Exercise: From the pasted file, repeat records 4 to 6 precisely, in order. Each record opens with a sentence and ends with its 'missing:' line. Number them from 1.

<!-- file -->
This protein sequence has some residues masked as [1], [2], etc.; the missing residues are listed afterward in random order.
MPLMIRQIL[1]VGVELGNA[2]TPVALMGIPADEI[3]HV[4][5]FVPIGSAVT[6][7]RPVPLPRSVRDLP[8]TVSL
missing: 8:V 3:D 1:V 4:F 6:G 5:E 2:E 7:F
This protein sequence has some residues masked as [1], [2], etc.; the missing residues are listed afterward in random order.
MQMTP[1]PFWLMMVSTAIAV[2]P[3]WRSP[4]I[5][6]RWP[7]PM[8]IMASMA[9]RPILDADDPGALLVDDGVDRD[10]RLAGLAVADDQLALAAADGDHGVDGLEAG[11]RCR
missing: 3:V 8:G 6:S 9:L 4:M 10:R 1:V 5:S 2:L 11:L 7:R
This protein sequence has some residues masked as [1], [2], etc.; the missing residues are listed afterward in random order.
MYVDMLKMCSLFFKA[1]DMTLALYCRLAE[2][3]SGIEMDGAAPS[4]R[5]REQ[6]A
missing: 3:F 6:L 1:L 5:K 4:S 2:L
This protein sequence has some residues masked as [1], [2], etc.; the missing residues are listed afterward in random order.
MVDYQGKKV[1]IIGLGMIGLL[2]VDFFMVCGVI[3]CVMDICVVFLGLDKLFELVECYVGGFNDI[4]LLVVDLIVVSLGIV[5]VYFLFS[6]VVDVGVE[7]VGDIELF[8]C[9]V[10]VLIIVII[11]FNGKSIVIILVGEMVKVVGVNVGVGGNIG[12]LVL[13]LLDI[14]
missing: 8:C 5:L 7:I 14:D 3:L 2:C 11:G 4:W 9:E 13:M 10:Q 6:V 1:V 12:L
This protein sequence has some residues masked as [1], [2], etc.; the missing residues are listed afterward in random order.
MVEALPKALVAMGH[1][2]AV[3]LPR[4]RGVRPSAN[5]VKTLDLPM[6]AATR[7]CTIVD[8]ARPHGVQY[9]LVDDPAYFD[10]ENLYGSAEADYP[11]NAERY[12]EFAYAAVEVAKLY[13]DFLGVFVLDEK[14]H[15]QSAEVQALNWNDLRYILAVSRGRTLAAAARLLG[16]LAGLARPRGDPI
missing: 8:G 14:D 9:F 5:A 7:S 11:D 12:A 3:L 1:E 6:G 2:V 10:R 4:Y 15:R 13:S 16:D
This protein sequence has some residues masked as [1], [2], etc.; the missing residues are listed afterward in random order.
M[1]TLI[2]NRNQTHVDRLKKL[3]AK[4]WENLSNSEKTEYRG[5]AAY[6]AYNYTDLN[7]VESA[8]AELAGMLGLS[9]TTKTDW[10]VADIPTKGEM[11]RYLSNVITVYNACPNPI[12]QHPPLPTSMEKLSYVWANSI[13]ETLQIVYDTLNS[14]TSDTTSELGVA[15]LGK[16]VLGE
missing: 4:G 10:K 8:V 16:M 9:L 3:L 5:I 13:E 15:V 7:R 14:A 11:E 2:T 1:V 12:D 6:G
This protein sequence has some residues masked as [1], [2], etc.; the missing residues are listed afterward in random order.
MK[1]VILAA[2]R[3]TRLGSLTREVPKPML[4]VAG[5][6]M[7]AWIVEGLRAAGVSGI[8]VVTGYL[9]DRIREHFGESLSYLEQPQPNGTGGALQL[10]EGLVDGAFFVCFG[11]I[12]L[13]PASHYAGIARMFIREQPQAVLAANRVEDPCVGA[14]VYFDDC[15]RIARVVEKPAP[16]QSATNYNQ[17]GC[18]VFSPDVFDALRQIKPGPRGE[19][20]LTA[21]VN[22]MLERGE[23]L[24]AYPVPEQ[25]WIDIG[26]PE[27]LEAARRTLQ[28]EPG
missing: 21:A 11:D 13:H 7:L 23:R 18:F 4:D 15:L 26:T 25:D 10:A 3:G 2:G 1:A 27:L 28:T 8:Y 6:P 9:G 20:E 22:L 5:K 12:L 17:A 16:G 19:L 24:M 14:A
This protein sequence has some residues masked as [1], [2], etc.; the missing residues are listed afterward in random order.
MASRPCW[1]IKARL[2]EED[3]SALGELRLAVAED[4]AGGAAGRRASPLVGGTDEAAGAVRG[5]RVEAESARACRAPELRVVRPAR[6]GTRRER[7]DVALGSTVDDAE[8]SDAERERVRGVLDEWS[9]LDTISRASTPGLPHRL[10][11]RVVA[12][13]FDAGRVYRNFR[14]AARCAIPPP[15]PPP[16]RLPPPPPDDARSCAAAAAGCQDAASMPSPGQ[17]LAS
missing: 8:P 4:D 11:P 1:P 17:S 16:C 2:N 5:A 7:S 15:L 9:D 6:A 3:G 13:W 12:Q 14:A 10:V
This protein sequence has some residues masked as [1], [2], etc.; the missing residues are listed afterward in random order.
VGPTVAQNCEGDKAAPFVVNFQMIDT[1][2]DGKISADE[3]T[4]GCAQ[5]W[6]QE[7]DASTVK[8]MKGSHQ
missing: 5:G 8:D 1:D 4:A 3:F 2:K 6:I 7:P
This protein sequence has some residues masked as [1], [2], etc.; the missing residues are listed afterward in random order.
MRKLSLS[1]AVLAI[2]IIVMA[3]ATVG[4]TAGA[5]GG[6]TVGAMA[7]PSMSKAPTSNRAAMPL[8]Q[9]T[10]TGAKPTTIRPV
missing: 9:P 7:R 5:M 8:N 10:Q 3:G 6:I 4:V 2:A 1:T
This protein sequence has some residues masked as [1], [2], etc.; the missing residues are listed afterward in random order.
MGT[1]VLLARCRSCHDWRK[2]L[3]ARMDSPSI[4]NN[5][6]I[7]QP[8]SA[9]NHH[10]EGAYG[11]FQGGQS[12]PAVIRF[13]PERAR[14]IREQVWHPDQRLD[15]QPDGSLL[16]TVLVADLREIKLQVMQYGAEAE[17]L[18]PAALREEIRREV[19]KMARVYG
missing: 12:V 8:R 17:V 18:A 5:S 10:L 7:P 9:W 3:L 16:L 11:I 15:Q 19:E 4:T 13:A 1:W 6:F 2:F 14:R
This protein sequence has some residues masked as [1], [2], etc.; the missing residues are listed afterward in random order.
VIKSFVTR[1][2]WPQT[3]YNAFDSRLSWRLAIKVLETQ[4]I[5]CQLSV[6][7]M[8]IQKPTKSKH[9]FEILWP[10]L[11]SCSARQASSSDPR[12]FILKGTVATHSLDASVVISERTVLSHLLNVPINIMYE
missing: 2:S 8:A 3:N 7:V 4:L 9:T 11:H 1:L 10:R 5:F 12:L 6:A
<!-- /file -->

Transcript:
This protein sequence has some residues masked as [1], [2], etc.; the missing residues are listed afterward in random order.
MVDYQGKKV[1]IIGLGMIGLL[2]VDFFMVCGVI[3]CVMDICVVFLGLDKLFELVECYVGGFNDI[4]LLVVDLIVVSLGIV[5]VYFLFS[6]VVDVGVE[7]VGDIELF[8]C[9]V[10]VLIIVII[11]FNGKSIVIILVGEMVKVVGVNVGVGGNIG[12]LVL[13]LLDI[14]
missing: 8:C 5:L 7:I 14:D 3:L 2:C 11:G 4:W 9:E 13:M 10:Q 6:V 1:V 12:L
This protein sequence has some residues masked as [1], [2], etc.; the missing residues are listed afterward in random order.
MVEALPKALVAMGH[1][2]AV[3]LPR[4]RGVRPSAN[5]VKTLDLPM[6]AATR[7]CTIVD[8]ARPHGVQY[9]LVDDPAYFD[10]ENLYGSAEADYP[11]NAERY[12]EFAYAAVEVAKLY[13]DFLGVFVLDEK[14]H[15]QSAEVQALNWNDLRYILAVSRGRTLAAAARLLG[16]LAGLARPRGDPI
missing: 8:G 14:D 9:F 5:A 7:S 11:D 12:A 3:L 1:E 6:G 2:V 10:R 4:Y 15:R 13:S 16:D
This protein sequence has some residues masked as [1], [2], etc.; the missing residues are listed afterward in random order.
M[1]TLI[2]NRNQTHVDRLKKL[3]AK[4]WENLSNSEKTEYRG[5]AAY[6]AYNYTDLN[7]VESA[8]AELAGMLGLS[9]TTKTDW[10]VADIPTKGEM[11]RYLSNVITVYNACPNPI[12]QHPPLPTSMEKLSYVWANSI[13]ETLQIVYDTLNS[14]TSDTTSELGVA[15]LGK[16]VLGE
missing: 4:G 10:K 8:V 16:M 9:L 3:L 5:I 13:E 15:V 7:R 14:A 11:E 2:T 1:V 12:D 6:G